Dreaming of Motherhood

A photo of Lori and Natalie in a park.
Photo courtesy of Lori
Lorie had given up on her desire to be a parent, but that was before she met Natalie.

She’s the kind of woman who loves intensely. The kind of person who doesn’t need a lot of friends, yet bonds deeply with every single one. She cries when saying goodbye to visiting relatives, even those who live nearby. As for children, you don’t spend three decades as an elementary-school teacher if you don’t have at least a soft spot for little ones.

Yes, Lorie loves children, but she never had any of her own. She always dreamed of being a mother, of getting married and raising kids, but the married part never happened.

“Since I couldn’t have a biological child, I thought I would adopt,” Lorie says. “When I wasn’t matched with a child to adopt, I became depressed. I questioned why God wouldn’t let my dreams come true.”

As for foster care, she had heard the stories. She knew about the heartache that lingers when a child leaves.

“If I wept when I left family I would see again in a few months,” she says, “how could I handle loving and nurturing a child, only to let him or her go forever?”

So, Lorie gave up her dream of motherhood.

A willing heart

Then Lorie heard about an event on the radio—an opportunity to assist vulnerable kids in the foster care system, to help them find safe and loving homes. The event, called Wait No More, was sponsored by Focus on the Family, and it was coming to her city. 

Once there, she listened to adults who fostered and had been fostered as children. She heard about God’s great love for children in need of willing families. She learned about the challenges of fostering, and the blessings.

The more she heard, the more interested Lorie became. That’s when all her excuses—that she was too old, too alone, too afraid of getting attached and getting hurt—evaporated. It was no longer about her. 

“I loved hearing how God put families together through fostering and adoption,” she says, “and I decided to investigate more.”

That very day at Wait No More, Lorie signed up to take the next step.

In need of a home

By 2015 Lorie had taken in several children. Each new placement was an adventure, and she treasured every child before they even met. Some stayed for several weeks, others for several months, but they all eventually moved on, leaving Lorie bereft.

“It was agony to see them go,” she says. “[But] God healed my heart after each child left.”

In August Lorie received a call about a little girl named Natalie. Lorie, as usual, was smitten. Two-year-old Natalie, though, was scared, having just been removed from her relatives’ home the day before.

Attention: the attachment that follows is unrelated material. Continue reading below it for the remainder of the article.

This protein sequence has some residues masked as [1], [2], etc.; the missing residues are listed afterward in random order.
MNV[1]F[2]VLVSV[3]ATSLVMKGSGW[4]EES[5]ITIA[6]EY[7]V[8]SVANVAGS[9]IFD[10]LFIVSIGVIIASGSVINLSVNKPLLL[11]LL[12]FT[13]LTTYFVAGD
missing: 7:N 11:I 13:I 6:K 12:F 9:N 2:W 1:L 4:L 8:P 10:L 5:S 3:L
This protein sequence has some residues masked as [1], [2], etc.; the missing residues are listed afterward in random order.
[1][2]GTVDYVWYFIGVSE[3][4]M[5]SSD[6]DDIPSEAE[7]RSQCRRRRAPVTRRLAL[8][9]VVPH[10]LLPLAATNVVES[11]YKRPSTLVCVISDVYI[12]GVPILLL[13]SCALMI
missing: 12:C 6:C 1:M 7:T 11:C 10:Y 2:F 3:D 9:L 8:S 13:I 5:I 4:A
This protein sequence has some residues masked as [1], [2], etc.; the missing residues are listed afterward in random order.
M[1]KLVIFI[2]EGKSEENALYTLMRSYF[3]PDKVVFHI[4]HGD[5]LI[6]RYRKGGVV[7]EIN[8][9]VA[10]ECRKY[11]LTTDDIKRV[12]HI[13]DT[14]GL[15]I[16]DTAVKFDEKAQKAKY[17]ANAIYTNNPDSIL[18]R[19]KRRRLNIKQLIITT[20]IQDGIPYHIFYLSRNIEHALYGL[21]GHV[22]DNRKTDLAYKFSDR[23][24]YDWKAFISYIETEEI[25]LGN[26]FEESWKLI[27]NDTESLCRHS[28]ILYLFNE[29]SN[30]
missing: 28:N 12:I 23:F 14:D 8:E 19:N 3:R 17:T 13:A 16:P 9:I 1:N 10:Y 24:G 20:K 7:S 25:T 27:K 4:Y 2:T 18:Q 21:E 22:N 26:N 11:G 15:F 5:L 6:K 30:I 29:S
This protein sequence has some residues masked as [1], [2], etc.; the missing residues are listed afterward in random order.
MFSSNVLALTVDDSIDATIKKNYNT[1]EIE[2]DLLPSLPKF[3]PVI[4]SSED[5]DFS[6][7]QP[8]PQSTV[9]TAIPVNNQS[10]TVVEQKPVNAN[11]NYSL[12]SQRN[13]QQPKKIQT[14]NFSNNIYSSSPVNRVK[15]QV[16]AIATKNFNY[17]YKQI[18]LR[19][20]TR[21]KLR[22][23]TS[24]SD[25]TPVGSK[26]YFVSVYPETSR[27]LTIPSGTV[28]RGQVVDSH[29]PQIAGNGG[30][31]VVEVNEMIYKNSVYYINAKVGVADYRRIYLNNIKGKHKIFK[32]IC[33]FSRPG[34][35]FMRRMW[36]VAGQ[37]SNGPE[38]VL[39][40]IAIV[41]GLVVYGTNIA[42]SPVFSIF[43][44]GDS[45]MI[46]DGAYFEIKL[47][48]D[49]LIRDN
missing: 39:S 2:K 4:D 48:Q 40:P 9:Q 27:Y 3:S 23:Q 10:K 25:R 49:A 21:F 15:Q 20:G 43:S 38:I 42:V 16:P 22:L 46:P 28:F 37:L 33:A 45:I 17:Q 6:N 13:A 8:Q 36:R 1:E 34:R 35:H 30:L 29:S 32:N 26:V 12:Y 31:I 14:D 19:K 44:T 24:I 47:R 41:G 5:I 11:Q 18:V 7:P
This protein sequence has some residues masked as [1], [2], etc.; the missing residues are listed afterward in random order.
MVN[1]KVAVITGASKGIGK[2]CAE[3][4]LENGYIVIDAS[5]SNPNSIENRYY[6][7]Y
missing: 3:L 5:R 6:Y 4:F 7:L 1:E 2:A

Initially, Lorie’s heart was guarded. “[She knew] that Natalie could go back to her biological family at any time,” says her friend Angela.

But Natalie didn’t go back. She stayed. A month passed, then a year. After nearly two years with Natalie, the caseworkers asked Lorie something they had never mentioned before: Would you be willing to consider adoption?

No more fears

Lorie wasn’t sure what to say, so she prayed. She allowed herself to dream again. It was difficult and delightful and frightening all at once. Natalie, meanwhile, had questions—about where she would live, where she would end up. Lorie could only reply that God loved her and the court system would decide what was best.

“The next three years were a roller coaster that Natalie didn’t know she was on,” Lorie says.

Caseworkers and supervisors came and went, and it seemed like everyone had a different opinion about Natalie’s situation. Finally, at an August 2019 hearing, a counselor who’d seen the pair interact testified on Lorie’s behalf. If it pleases the court, it would be in the best interests of the child to remain in her current residence. The judge agreed, and suddenly Lorie wasn’t sure what to believe. Could it really be true?

It was. Nearly a year’s worth of paperwork later, Lorie signed the documents to adopt Natalie.

“In my heart, Natalie has been my child for over five years,” she says, “but in September 2020, the court made it official. She finally has a forever home.”

Lorie plans to continue opening her home to children in need, and her daughter agrees. Natalie says it’s difficult when kids aren’t sure where they’ll be living next.

“Now that I’m adopted, I know I’m not going to a different home,” she says. “It’s not stressful, because I know I’m going to stay with Mom.” •

Wait No More educates and empowers families to help waiting kids in foster care. Learn more at

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